In areas like Williamsburg, Brooklyn, hipsters and Hasidim have existed in their own separate worlds, isolated except for rare events like Seth Braunstein’s Hasid Meets Hipster music series. Over the past couple years, though, there’s been an outpost of the ever-trusty Chabad clan, staking out territory for the stray and unaffiliated Jews of the world.
“We donâ€™t look at it like, â€˜hey, thereâ€™s gentrification here.â€™ Itâ€™s where thereâ€™s a need,” said Rabbi Motti Seligson, spokesman for Chabad.org, the movementâ€™s extensive online apparatus. “But a lot of times, when thereâ€™s gentrification, there are Jews moving in as well.”?
The article in today’s Observer mostly covers retread ground. But it touches on one notable phenomenon: the profusion of co-outposting between the local rabbi and Matt Roff (no relation), the owner of the local Franklin Park beer gardens, “which opened this year on the edge of Crown Heights”:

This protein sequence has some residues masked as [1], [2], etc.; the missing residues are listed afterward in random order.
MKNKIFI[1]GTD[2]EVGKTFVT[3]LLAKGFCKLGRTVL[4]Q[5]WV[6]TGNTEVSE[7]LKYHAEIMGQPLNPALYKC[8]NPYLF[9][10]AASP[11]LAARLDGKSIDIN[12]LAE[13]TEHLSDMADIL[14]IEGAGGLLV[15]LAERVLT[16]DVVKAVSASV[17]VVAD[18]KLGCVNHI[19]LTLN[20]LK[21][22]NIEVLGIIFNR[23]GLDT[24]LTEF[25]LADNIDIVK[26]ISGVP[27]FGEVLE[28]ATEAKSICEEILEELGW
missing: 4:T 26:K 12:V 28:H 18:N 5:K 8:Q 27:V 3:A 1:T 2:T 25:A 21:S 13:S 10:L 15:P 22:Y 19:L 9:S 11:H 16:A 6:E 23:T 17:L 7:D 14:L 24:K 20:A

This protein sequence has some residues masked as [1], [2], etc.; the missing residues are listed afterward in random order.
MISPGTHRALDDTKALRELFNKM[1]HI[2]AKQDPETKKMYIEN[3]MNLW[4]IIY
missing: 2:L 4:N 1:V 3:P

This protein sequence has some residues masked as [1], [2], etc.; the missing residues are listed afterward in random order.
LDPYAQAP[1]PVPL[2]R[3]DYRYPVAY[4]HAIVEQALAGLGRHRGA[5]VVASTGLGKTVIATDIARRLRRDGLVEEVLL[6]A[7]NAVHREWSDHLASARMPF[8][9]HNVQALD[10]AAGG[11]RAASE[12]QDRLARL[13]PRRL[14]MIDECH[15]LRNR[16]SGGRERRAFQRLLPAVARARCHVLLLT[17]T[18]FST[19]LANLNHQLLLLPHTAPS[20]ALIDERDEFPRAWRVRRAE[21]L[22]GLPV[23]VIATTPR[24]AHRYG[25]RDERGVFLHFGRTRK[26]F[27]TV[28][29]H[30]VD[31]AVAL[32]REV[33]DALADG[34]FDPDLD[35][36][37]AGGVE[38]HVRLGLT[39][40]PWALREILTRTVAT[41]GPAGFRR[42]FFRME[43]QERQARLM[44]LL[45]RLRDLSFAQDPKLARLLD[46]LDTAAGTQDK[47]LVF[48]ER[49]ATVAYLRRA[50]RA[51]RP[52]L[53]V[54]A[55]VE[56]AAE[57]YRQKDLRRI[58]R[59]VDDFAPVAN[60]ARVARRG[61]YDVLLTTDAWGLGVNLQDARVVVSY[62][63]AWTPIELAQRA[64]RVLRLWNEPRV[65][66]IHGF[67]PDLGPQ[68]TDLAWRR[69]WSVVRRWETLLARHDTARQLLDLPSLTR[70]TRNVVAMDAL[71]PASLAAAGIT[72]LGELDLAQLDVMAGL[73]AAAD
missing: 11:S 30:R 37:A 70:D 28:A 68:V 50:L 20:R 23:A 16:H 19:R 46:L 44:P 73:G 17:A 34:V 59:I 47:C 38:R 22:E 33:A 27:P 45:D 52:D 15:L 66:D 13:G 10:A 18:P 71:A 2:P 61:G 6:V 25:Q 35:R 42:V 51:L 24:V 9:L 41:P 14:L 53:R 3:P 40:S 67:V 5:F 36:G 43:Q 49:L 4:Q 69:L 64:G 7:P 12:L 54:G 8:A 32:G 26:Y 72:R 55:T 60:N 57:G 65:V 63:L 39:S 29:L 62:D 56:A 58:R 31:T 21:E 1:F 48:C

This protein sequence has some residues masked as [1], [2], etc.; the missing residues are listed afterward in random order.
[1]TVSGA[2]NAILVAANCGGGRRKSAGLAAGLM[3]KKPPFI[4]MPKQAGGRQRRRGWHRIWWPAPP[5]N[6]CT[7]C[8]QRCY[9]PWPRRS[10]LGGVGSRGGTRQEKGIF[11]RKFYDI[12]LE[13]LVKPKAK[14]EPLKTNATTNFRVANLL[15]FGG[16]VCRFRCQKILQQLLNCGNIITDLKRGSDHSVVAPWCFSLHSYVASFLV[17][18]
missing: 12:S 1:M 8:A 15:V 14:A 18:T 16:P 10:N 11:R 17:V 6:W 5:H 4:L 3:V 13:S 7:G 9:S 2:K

As Mr. Roff, a 33-year-old who describes himself as “pretty loose”? in his Jewish observance, tells it, Rabbi Kirschenbaum first stopped by his office a couple years ago, took him out to the parking lot for a toast and a vodka shot, and returned a few days later with a mezuzah, a tiny replica of an important Hebrew prayer that religious Jews keep on their doorframes.
I’m always a little wicked about these things — as much as I’m in favor of Chabad emissaries being there for the hopeful and the curious, I always hope that the influence goes both ways. The article ends with the most Kirkegaard-like thing I’ve ever heard from a Hasid’s mouth*: “I’m, like, the anti-cool,” Rabbi Pinson, 36, said. â€œBut I think sometimes the anti-cool is actually really cool. I believe in being authentic.”?
* – okay, one of the top ten, maybe.
Pronounced: KHAH-seed, Origin: Hebrew, a Hasidic Jew, a follower of Hasidic Judaism, a stream within ultra-Orthodox Judaism that grew out of an 18th-century mystical revival.